Posted: February 19, 2016 in Chapter 64, When the Wolf Howls
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Dagger for When the Wolf Howls

© by Ross Cochrane

Chapter 64

When Ahithophel arrived in Hebron, Absalom was already offering sacrifices. The animals had been taken from the royal flock. Absalom saw each animal as a symbol of all that he would make his father sacrifice to fulfil his own destiny. More blood is yet to be spilled.

As soon as he discovered that Absalom intended a military coup, Ahithophel pledged his allegiance. The conspiracy grew stronger. Men of Israel had only praise as they spoke of this handsome young king and they continued to spread the word about Absalom.

The trumpets blew and the crowds gathered. Some thought that David himself was announcing his son as king and that Absalom had his blessing, but for whatever reason, they began to flock to Hebron – the innocent sheep of Absalom’s sacrifice.

No-one noticed the man who returned secretly to Jerusalem to report to Hushai. Hushai warned David of the conspiracy immediately.

Not wanting any bloodshed, King David decided an immediate evacuation of the city. Hushai remained in Jerusalem waiting for further information on Ahithophel from a second messenger. He was still there when all who had chosen to follow king David left the city. Dagger for When the Wolf Howls

David wept. As he had approached the summit of the Mount of Olives, head covered and barefoot he had looked across to the city of Jerusalem and could no longer contain his tears. He spoke prophetic words that found their truest expression many years hence in the voice of the Son of David, Jesus, who stood in the same place and wept over the city.

This day it seemed that both voices, centuries apart, cried in unison, “Jerusalem, Oh, Jerusalem, who kills her prophets and stones those who are sent to her! How often I have wanted to gather your children together, the way a mother hen gathers her chicks under her wings, but you were unwilling. Behold, your house is being left to you desolate. For I say to you, from now on you shall not see me until you say, ‘Blessed is he who comes in the name of the Lord!'”

The presence of God descended upon this place of worship and all the people who were with the king covered their heads and wept also.

Dagger for When the Wolf Howls

On the Mount of Olives, Ziba met David with a couple of saddled donkeys. David could not see Mephibosheth and so he had asked, “Where is your master?”

“He has decided to stay in Jerusalem, I could not convince him to come with me, my lord king. He kept saying, ‘Now that David is gone, Israel will restore my father’s kingdom to me.'” Ziba looked embarrassed. David was annoyed. I treated him well and he repays me with such disrespect.

King Saul’s son, Jonathan, had proved to be David’s most faithful, trusted and loved friend. It had been an honour to show kindness to his son, Mephibosheth. The land that belonged to king Saul was given to him and Ziba had been instructed to cultivate it. Mephibosheth ate at David’s own table.

“My lord, I have brought you some of the produce of my master’s land.” Ziba proceeded to unload the donkeys. He had brought two hundred loaves of bread, a hundred clusters of raisins, a hundred summer fruits, and a jug of wine. “The donkeys are for the kings family to ride, and the bread and summer fruit for the young men to eat. The wine is for those who become faint in the wilderness.”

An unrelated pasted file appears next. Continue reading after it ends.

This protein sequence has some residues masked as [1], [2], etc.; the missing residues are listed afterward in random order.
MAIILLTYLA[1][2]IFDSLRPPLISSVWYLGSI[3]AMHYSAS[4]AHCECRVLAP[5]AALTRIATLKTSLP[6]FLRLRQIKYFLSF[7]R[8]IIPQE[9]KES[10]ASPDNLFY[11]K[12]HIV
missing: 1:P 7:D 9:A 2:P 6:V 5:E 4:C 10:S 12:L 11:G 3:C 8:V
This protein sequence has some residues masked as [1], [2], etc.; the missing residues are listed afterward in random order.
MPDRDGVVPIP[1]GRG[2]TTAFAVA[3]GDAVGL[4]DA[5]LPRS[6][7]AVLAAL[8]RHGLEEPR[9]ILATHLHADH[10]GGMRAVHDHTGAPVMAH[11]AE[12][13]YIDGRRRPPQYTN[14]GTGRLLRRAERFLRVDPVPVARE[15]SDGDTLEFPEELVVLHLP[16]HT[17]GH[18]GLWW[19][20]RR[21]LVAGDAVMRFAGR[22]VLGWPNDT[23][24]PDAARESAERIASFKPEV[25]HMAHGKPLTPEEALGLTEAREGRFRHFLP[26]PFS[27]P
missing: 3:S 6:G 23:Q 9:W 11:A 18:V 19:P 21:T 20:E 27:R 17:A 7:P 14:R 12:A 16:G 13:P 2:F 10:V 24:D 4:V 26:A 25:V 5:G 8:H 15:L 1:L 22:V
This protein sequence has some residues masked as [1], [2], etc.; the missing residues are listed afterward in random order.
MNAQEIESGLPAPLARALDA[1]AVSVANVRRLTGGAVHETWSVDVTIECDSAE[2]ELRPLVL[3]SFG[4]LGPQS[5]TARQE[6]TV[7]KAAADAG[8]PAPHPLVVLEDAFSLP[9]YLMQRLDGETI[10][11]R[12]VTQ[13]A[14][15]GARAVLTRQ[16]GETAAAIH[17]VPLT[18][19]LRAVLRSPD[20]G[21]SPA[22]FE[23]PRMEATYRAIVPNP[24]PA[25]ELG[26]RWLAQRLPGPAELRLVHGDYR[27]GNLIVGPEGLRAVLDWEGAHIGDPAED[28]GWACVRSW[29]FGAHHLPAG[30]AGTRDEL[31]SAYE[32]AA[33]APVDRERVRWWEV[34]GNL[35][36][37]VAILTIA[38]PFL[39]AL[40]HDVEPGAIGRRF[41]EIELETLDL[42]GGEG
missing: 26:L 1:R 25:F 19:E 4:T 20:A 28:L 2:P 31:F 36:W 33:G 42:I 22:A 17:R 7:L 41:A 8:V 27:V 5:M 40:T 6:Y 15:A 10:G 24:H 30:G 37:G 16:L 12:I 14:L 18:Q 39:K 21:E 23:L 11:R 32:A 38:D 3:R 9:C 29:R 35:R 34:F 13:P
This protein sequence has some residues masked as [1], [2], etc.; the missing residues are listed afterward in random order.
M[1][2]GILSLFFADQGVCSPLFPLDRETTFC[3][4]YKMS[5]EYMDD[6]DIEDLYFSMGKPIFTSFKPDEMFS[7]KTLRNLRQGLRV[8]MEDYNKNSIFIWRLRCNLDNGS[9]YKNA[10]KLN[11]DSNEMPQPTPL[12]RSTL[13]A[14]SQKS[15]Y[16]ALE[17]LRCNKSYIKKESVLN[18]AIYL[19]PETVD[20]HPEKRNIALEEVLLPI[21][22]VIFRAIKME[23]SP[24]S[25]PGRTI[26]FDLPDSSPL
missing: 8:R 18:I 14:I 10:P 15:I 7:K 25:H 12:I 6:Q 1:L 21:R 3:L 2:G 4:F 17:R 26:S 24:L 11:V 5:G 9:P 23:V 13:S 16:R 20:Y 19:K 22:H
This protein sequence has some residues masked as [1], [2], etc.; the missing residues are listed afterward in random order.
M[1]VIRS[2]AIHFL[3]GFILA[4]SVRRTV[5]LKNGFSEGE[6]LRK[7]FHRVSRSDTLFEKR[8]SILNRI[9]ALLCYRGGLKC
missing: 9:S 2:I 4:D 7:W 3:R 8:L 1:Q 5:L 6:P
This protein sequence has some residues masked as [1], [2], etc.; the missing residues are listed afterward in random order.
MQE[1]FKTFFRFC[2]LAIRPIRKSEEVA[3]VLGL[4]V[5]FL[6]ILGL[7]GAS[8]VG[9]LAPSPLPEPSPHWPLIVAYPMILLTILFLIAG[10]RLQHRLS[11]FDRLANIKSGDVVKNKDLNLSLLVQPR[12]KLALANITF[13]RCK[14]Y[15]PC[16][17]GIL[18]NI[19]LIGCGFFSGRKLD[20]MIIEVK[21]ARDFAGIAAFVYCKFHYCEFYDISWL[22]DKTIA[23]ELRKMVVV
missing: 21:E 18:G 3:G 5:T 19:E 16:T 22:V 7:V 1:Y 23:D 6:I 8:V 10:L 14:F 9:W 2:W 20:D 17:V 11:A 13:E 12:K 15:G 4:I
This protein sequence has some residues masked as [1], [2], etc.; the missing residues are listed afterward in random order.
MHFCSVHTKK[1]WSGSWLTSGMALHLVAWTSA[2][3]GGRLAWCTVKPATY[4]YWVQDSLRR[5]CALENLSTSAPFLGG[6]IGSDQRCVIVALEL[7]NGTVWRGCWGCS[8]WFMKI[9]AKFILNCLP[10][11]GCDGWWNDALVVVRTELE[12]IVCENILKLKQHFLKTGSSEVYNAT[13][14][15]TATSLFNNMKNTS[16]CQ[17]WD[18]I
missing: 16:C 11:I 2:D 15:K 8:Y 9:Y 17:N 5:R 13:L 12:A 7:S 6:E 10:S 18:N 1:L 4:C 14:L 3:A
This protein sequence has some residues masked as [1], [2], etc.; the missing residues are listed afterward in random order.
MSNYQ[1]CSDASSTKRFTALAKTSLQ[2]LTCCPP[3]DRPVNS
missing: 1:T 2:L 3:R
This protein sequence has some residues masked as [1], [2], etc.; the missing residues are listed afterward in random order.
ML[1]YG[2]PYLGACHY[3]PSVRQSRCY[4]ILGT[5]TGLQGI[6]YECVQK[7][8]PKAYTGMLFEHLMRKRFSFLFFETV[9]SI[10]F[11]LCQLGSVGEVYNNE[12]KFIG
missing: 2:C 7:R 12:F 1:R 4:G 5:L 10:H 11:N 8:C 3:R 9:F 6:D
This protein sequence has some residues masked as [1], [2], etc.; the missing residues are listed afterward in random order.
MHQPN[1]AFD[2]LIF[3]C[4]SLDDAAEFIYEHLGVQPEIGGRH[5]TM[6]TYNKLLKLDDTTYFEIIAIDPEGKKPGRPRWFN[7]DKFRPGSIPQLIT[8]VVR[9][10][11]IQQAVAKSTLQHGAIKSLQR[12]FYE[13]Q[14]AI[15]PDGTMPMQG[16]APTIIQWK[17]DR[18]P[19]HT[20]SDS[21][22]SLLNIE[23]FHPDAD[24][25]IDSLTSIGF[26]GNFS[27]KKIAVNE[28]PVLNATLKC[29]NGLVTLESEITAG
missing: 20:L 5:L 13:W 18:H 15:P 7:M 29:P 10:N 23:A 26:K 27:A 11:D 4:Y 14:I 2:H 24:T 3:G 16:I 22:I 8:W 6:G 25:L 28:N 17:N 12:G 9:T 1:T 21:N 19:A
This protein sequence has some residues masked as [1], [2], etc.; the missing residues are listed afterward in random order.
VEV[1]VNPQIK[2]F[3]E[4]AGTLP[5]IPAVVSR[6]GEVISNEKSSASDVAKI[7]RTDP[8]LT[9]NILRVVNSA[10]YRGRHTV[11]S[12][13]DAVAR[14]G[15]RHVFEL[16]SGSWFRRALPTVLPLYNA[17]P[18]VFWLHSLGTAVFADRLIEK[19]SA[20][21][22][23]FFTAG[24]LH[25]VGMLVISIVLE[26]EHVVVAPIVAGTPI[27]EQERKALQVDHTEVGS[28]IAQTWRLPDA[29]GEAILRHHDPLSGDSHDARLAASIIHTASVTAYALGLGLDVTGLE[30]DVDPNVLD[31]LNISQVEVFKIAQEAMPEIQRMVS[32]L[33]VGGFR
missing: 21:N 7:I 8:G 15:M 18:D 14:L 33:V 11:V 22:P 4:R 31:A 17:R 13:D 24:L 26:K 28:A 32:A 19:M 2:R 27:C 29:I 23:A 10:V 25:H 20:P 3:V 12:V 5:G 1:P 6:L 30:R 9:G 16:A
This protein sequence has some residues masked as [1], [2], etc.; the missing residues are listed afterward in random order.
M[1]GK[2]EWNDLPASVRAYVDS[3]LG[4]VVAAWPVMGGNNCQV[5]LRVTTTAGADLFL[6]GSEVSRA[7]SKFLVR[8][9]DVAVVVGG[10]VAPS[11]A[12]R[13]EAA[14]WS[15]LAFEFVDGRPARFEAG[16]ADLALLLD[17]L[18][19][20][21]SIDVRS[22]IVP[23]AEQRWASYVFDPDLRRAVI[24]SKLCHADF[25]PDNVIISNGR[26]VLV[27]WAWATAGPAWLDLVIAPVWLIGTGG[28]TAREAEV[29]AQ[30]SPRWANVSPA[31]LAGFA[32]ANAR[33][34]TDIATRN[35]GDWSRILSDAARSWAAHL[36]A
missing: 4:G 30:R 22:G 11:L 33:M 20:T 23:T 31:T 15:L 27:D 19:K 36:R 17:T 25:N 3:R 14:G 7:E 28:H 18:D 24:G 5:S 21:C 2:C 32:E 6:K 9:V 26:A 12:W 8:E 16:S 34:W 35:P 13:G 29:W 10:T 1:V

Although David was disappointed with Mephibosheth, he was grateful for the supplies. “Because you have shown me kindness despite your master’s unfaithfulness to me, all that belongs to Mephibosheth is now yours.” Ziba could not believe his ears. He prostrated himself on the ground to show his gratitude and loyalty.

“Let me always find favour in your eyes, my lord, the king!”

It seemed as if Hushai had entered into a sanctuary as he walked into camp that day and made his way through the guards to David. He presented himself by prostrating himself before the king. As a sign of his grief for his king, he had torn the top section of his garments and put the dust of the road upon his head. David took him by the hand and raised him up, giving him the hug of a respected friend. Hushai said, “My lord, it has been confirmed that Ahithophel is one of the conspirators with Absalom.” David turned again towards Jerusalem and said, “O Lord, I pray, make Ahithophel’s counsel be foolishness.”

David trusted Hushai and wasted no time in giving him a special mission for the sake of intelligence. He said, “You will be of no use to me here, Hushai. Go back to Jerusalem. You must thwart the counsel of Ahithophel in whatever way you can. Be my ears. Whatever you hear from the king’s house, report it to Zadok and Abiathar the priests. Their two sons, Ahimaaz and Jonathan, will be your feet and will send me everything that you hear.”

Hushai left immediately and found another way back to Jerusalem so as not to arouse the suspicion of Absalom’s spies. He walked into Jerusalem just before Absalom arrived.



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